On 29 June 1846, Colonel Twiggs, the First Colonel of the Regiment, recently promoted to Brigadier General after ten years in command, passed command of the Regiment to his successor, Colonel Harney. Harney remained in command for the duration of the Mexican War. Congress later awarded Twiggs a sword with a jeweled hilt and a gold scabbard as a tribute to his gallantry at Monterey. The Regiment's service proved invaluable in every major campaign of the war, and it is one of perhaps two regiments in the Army to have had elements participate in every battle. The Regiment added 14 green and gray campaign streamers to the Regimental standard during the war with Mexico.
After the Mexican war, the Regiment moved west to secure the country's newly acquired territories for the influx of settlers. In June of 1849 troopers from Company F under the command of Major Ripley Arnold established an encampment along the banks of the Trinity River in Texas, which they named Fort Worth in honor of General William J. Worth, whom the Regiment had served with during the final years of the Seminole War. This area is now known as "the fort that became a city," Dallas/Fort Worth.
The Regiment spent the pre-Civil War period fighting Indians and securing the routes that brought settlers into the new territories of the United States. In 1854, the Second Dragoons took part in a campaign against the Sioux Indians and soundly defeated a sizable Brule Sioux force near Ash Hollow, Nebraska, without incurring a single loss. This action forced the Sioux to sign a peace treaty.
In late 1857, in response to reports of harassment and abuse of Federal officials from Mormon settlers in Utah, a battalion formed from the Regiment was sent to put down Mormon resistance to U.S. authority as part of a 2,500 man expeditionary force. Expecting a confrontation, the Mormon leader and Utah governor, Brigham Young, mobilized the Utah militia, but agreed to terms just before the expeditionary force reached the state. This long and arduous winter march is immortalized in the Don Stiver print, "Never a Complaint."
On 14 June 1858, Harney was promoted to Brigadier General and Philip St. George Cooke was appointed the Third Colonel of the Regiment. During this time Colonel Cooke published the definitive manual on cavalry tactics, which was used by both sides in the Civil War.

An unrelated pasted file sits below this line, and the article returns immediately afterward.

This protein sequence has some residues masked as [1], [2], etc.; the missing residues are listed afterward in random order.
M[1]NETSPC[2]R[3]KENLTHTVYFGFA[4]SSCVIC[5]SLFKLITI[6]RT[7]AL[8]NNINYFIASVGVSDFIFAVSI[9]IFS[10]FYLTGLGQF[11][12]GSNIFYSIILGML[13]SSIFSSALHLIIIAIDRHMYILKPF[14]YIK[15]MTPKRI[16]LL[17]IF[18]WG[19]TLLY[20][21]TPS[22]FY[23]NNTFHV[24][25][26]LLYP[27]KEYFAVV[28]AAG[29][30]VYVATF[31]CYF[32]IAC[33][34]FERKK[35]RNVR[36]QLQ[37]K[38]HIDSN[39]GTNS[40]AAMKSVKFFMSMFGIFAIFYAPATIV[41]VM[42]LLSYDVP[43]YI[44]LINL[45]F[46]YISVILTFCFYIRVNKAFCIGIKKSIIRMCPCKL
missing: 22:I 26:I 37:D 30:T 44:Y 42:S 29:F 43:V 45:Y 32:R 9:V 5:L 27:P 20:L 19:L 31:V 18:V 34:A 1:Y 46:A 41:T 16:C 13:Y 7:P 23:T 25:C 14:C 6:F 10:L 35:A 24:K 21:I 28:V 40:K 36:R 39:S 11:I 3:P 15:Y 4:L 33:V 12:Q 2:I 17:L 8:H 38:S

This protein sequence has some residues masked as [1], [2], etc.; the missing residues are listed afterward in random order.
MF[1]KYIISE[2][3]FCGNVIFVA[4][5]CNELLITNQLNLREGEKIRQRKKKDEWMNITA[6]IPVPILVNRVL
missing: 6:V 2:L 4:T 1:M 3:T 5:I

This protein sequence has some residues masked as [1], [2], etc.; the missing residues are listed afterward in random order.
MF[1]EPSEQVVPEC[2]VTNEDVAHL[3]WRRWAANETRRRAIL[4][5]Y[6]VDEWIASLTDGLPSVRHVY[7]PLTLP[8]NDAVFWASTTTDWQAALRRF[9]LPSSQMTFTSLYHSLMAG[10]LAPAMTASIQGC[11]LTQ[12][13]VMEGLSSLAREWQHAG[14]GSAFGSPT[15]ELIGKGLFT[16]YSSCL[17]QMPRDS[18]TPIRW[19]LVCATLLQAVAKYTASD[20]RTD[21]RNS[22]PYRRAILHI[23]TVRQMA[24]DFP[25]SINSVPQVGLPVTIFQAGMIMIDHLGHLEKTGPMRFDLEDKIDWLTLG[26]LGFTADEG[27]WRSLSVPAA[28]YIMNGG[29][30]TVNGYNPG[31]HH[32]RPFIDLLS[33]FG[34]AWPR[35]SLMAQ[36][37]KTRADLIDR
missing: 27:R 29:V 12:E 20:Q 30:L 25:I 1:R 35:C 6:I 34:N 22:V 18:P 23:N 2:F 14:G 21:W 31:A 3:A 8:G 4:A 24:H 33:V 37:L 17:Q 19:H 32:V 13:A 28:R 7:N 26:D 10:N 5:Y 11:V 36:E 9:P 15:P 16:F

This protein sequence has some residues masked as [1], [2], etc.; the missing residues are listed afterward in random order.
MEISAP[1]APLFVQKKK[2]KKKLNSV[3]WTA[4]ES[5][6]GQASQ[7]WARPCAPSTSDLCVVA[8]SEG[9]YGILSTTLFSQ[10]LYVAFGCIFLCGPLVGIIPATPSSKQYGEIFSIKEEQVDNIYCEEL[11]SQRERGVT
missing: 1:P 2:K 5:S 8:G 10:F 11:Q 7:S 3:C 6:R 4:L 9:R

In July 1860, the President of the United States ordered Harney to St. Louis to take command of the Department of the West. Once there, however, the combination of the onslaught of political events and his own political naiveté ruined him. Although he was a brilliant cavalryman, Harney, as a political neophyte, could not negotiate the tangle of political affairs in Missouri. Suspected of Southern sympathies by the powerful Blair-Benton faction in Missouri, local politicians demanded his removal, and President Lincoln relieved him of his command in May 1861. On 1 August 1863, Harney was placed on the retired list. He was promoted to brevet Major General on 13 March 1865 in recognition of his long and faithful service. President Lincoln later admitted that Harney's removal was one of the biggest mistakes of his administration. Harney went on to serve several Indian commissioners and became known as "the nation's greatest Indian expert." He died in Orlando, Florida, on 9 May 1889. In his honor, the Sioux gave him a title he would have cherished, "Man-Who-Always-Kept-His-Word." A single thread runs through all that he did and tried to do - a fierce desire to serve. His epitaph in Arlington Cemetery captures his humility and dedication to the Regiment. It reads simply, "Harney, Second Dragoons." In 1985 Fort Leavenworth named its new gymnasium after this distinguished cavalryman.
At the opening of the Civil War, now Brevet Major General Twiggs surrendered all Union forces and stores in Texas to Confederate General Ben McCulloch. Twiggs was promptly dismissed from Federal service, and on 22 May 1861 received an appointment as a Major General in the Confederate Army. At that time, he was the senior general officer in the Confederate service, but the former dragoon was too old to take the field.
Both the Union and Confederacy thought that Colonel Cooke would support the Southern cause. His son, John R. Cooke, became surgeon general of the Confederate Army and the husband of his favorite daughter was no less than J.E.B. Stuart. Some even said that he "may pull a Twiggs," referring to the surrender of the Union forces. Still, his loyalty to the Constitution remained steadfast. In November 1861 he was appointed Brigadier General and placed in command of a cavalry brigade in Washington. During the Peninsula Campaign, he commanded the cavalry reserve, a division consisting of two brigades.
In 1861 the Second Dragoons were recalled to the east to fight in the Civil War. Because of the continuous turmoil on the plains, the Regiment was full of combat veterans. Thomas John Wood was appointed as the Fourth Colonel of the Regiment, and was almost immediately promoted to Brevet Brigadier General and placed in charge of a Brigade of Volunteers. Wood fought the entire war with the Army of Tennessee, seeing action at Chickamauga and Missionary Ridge outside of Chattanooga. Many illustrious company grade officers commanded the Regiment, most notably Captains Wesley Merritt and Theophilus Rodenbough.